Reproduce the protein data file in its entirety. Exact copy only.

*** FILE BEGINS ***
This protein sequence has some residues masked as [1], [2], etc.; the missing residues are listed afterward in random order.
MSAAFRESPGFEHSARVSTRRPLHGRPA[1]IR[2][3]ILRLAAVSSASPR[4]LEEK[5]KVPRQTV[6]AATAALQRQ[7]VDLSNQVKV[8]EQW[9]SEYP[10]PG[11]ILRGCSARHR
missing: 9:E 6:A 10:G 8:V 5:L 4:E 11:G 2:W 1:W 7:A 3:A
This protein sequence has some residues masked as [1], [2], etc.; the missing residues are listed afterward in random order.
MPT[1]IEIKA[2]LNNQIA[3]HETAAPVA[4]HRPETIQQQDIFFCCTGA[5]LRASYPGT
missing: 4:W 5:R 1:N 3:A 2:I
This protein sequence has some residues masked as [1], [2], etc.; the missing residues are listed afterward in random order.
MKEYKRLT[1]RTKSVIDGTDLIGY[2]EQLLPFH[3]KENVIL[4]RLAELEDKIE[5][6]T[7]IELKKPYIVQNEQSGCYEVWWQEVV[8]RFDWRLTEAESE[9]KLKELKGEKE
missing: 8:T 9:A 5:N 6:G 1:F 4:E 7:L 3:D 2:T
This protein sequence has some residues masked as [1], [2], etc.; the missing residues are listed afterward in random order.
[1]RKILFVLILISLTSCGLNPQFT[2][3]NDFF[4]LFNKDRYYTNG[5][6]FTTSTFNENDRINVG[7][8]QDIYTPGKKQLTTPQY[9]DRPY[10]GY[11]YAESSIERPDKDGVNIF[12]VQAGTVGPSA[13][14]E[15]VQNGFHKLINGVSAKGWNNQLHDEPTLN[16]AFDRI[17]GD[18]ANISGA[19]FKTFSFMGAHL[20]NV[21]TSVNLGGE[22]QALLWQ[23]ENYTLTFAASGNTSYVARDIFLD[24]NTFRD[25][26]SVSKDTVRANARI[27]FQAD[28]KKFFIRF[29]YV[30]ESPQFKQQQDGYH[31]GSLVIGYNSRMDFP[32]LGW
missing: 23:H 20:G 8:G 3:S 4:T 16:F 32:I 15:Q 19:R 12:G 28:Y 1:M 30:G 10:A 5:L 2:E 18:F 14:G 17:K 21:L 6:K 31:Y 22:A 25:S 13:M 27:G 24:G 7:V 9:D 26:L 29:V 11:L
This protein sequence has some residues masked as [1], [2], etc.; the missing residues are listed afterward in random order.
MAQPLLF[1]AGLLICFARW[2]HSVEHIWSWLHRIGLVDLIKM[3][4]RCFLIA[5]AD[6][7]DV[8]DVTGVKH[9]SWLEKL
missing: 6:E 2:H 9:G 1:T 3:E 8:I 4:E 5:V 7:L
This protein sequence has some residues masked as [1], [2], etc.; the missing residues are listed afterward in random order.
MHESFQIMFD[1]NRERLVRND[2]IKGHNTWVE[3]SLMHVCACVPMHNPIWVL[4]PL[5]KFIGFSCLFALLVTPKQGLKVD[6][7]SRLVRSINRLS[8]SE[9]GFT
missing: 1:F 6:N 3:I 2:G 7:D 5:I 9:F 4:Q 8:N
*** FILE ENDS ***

This protein sequence has some residues masked as [1], [2], etc.; the missing residues are listed afterward in random order.
MSAAFRESPGFEHSARVSTRRPLHGRPA[1]IR[2][3]ILRLAAVSSASPR[4]LEEK[5]KVPRQTV[6]AATAALQRQ[7]VDLSNQVKV[8]EQW[9]SEYP[10]PG[11]ILRGCSARHR
missing: 9:E 6:A 10:G 8:V 5:L 4:E 11:G 2:W 1:W 7:A 3:A
This protein sequence has some residues masked as [1], [2], etc.; the missing residues are listed afterward in random order.
MPT[1]IEIKA[2]LNNQIA[3]HETAAPVA[4]HRPETIQQQDIFFCCTGA[5]LRASYPGT
missing: 4:W 5:R 1:N 3:A 2:I
This protein sequence has some residues masked as [1], [2], etc.; the missing residues are listed afterward in random order.
MKEYKRLT[1]RTKSVIDGTDLIGY[2]EQLLPFH[3]KENVIL[4]RLAELEDKIE[5][6]T[7]IELKKPYIVQNEQSGCYEVWWQEVV[8]RFDWRLTEAESE[9]KLKELKGEKE
missing: 8:T 9:A 5:N 6:G 1:F 4:E 7:L 3:D 2:T
This protein sequence has some residues masked as [1], [2], etc.; the missing residues are listed afterward in random order.
[1]RKILFVLILISLTSCGLNPQFT[2][3]NDFF[4]LFNKDRYYTNG[5][6]FTTSTFNENDRINVG[7][8]QDIYTPGKKQLTTPQY[9]DRPY[10]GY[11]YAESSIERPDKDGVNIF[12]VQAGTVGPSA[13][14]E[15]VQNGFHKLINGVSAKGWNNQLHDEPTLN[16]AFDRI[17]GD[18]ANISGA[19]FKTFSFMGAHL[20]NV[21]TSVNLGGE[22]QALLWQ[23]ENYTLTFAASGNTSYVARDIFLD[24]NTFRD[25][26]SVSKDTVRANARI[27]FQAD[28]KKFFIRF[29]YV[30]ESPQFKQQQDGYH[31]GSLVIGYNSRMDFP[32]LGW
missing: 23:H 20:G 8:G 3:S 4:T 16:F 32:I 15:Q 19:R 12:G 28:Y 1:M 30:G 10:A 5:L 2:E 18:F 14:G 17:K 21:L 6:K 31:Y 22:A 25:S 13:M 27:G 24:G 7:V 9:D 26:L 29:V 11:L
This protein sequence has some residues masked as [1], [2], etc.; the missing residues are listed afterward in random order.
MAQPLLF[1]AGLLICFARW[2]HSVEHIWSWLHRIGLVDLIKM[3][4]RCFLIA[5]AD[6][7]DV[8]DVTGVKH[9]SWLEKL
missing: 6:E 2:H 9:G 1:T 3:E 8:I 4:E 5:V 7:L
This protein sequence has some residues masked as [1], [2], etc.; the missing residues are listed afterward in random order.
MHESFQIMFD[1]NRERLVRND[2]IKGHNTWVE[3]SLMHVCACVPMHNPIWVL[4]PL[5]KFIGFSCLFALLVTPKQGLKVD[6][7]SRLVRSINRLS[8]SE[9]GFT
missing: 1:F 6:N 3:I 2:G 7:D 5:I 9:F 4:Q 8:N